With two weeks before the mid-Presidential-term US elections, the number of Democratic Party political solicitations in my e-mail inbox now approaches fifty a day. The curious-- “cynical” might be a better word-- thing is that none mention a genuine issue, none suggest an argument for a cause. All come with a folksy tone, an easy familiarity (from Bob, Chuck, Nancy, or Michelle) and all presume that I’m on their “team’ with cash at hand. The cheap emotional card is pulled frequently-- “Do you want to wish President Obama/Michelle Obama/Nancy Pelosi a happy birthday?” or “You didn’t respond to our request, do you HATE Bob Mueller?” Some are scolding: “TRAGIC ENDING. I [Nancy Pelosi] e-mailed yesterday. Barbra Streisand e-mailed. Harry Reid e-mailed. Now I’m e-mailing again…” And some are foreboding: “This is bad news…” One of the hilarious best: “Hi Friend, I just got off the phone with Senator Menendez, and he asked about you specifically.” Sure, he did...
But not a serious issue, an urgent cause, or a principled stand revealed.
Despite the lack of issues, not to mention a program, the Democrats fundraising tactics are working: ActBlue reports that Democrats raised $385 million in the third quarter alone, more than they raised in the entire 2014 midterm effort. Clearly, Trump-hating, even in its most visceral form, pays off.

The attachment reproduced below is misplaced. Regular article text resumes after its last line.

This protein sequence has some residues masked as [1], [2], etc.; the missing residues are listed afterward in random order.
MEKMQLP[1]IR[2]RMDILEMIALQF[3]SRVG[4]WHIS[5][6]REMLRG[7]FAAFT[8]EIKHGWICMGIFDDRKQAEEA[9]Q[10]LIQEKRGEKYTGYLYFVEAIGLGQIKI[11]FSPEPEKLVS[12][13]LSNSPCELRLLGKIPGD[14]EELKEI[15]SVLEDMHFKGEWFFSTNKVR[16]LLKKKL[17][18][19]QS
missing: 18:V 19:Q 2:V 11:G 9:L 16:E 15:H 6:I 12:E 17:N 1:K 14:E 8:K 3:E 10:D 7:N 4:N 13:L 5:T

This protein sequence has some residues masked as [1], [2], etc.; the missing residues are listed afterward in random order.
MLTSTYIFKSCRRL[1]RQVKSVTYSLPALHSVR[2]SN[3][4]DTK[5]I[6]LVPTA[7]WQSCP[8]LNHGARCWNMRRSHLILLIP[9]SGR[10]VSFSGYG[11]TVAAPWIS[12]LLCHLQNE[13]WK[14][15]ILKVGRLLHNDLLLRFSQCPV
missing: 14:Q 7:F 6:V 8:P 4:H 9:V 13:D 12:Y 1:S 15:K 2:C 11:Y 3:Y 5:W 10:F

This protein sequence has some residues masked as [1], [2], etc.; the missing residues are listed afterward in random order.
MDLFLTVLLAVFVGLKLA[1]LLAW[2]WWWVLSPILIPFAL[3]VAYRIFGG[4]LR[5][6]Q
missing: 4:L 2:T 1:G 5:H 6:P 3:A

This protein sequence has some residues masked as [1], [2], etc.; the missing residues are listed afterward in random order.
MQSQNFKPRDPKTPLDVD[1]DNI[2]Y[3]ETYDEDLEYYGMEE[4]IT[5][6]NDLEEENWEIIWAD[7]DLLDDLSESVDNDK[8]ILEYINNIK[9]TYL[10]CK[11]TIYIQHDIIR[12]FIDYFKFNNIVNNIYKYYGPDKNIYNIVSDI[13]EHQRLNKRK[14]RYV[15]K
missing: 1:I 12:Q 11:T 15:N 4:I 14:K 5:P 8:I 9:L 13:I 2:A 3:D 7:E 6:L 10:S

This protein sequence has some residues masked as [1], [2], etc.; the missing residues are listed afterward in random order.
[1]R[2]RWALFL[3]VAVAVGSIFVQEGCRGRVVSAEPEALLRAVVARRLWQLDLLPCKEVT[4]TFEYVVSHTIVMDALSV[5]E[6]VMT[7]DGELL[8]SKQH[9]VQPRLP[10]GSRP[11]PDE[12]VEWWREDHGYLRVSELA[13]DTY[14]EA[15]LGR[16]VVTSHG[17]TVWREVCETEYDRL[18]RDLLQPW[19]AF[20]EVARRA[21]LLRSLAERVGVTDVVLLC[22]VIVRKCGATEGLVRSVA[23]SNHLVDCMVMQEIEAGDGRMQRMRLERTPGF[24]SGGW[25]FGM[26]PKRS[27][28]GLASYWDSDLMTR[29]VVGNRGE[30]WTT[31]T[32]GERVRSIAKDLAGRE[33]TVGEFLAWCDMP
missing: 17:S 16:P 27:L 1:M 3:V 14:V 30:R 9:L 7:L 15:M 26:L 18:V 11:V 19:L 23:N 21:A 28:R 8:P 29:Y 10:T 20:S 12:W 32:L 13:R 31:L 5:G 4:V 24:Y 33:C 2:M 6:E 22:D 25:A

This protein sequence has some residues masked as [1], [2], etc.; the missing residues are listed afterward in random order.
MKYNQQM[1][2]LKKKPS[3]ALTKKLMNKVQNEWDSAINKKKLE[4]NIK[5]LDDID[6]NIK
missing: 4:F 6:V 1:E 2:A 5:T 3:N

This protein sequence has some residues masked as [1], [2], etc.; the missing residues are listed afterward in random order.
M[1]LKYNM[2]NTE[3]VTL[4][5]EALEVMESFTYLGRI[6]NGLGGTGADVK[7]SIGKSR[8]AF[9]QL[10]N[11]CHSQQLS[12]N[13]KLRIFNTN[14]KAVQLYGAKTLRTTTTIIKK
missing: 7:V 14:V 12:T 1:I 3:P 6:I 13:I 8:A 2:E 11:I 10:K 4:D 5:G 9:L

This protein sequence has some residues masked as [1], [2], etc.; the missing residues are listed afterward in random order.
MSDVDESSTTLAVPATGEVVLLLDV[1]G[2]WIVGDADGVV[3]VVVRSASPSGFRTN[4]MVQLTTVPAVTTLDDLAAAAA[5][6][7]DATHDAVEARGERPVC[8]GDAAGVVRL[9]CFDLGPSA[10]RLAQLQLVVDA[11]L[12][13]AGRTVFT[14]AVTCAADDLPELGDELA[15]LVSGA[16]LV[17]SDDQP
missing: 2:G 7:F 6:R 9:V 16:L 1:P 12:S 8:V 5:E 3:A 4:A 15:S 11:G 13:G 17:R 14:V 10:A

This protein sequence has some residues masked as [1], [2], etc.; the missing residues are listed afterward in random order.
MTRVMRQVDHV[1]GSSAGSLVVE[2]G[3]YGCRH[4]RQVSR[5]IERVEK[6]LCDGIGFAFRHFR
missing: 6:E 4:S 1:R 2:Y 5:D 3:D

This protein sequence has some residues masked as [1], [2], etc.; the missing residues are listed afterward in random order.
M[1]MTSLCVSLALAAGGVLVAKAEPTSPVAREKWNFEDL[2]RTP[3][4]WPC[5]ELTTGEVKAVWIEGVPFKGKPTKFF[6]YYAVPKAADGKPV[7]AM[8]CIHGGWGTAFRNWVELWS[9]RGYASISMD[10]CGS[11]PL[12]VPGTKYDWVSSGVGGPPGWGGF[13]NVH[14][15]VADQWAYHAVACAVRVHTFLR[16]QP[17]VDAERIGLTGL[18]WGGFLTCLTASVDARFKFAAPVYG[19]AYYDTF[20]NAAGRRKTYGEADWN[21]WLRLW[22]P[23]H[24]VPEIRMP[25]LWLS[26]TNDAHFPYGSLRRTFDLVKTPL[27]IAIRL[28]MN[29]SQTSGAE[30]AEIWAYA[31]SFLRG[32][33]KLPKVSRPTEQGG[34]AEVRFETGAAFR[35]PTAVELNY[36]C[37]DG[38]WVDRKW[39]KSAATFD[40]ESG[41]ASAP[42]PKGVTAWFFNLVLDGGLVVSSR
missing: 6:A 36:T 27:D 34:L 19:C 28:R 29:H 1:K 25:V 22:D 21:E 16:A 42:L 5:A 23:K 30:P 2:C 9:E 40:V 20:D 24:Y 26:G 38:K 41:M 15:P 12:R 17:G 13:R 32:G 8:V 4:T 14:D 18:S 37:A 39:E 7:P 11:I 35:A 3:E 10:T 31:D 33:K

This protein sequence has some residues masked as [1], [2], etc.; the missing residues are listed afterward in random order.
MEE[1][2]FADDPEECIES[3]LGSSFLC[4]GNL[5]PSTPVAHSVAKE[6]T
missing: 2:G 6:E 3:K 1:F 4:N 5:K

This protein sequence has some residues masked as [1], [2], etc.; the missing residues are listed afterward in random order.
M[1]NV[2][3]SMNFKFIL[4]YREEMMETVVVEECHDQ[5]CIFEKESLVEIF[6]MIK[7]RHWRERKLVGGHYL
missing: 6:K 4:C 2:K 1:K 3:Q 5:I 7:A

However, the fund-raising orgy comes with a cost to democracy. Over 60 contested house seats sought by Democrats drew over a million dollars in campaign-fund donations in the third quarter alone compared to only 3 in the same quarter of 2014. The price of running a competitive campaign has risen dramatically (Source: WSJ, 10-16-2018).
Texas Senate Democratic hopeful Beto O’Rourke, a frequent solicitor appearing in my inbox, raised $38 million in the third quarter.
To date, Democratic House candidates have scheduled $122 million in TV commercials (Republicans $67 million) (WSJ, 10-16-18). It should be obvious that such fund raising is beyond the reach of truly independent candidates. The financial bar is set far too high to forego support from corporations, other well-heeled organizations, or wealthy contributors and expect to wrest power from Democratic or Republican incumbents. Accordingly, democracy is further stifled.
The notion of an authentic grass-roots campaign has nearly disappeared from the arsenal of the two major parties.
While posturing as a “people’s party,” the Democrats have largely substituted emotion for issues. Hatred of Trump and fear of Russia have served as the catalyst for the 2018 campaign. The Democrats have crudely sought to fold the two emotions into a brew disconnected from the sinking living standards, growing insecurity, and uncertain future of working people. A truly meaningful assault on Trumpism would necessarily target Trump’s pro-capitalist measures, cast light on betrayals by the Democratic Party, and underscore the failings of the two-party system, consequences that Democratic Party leaders dread.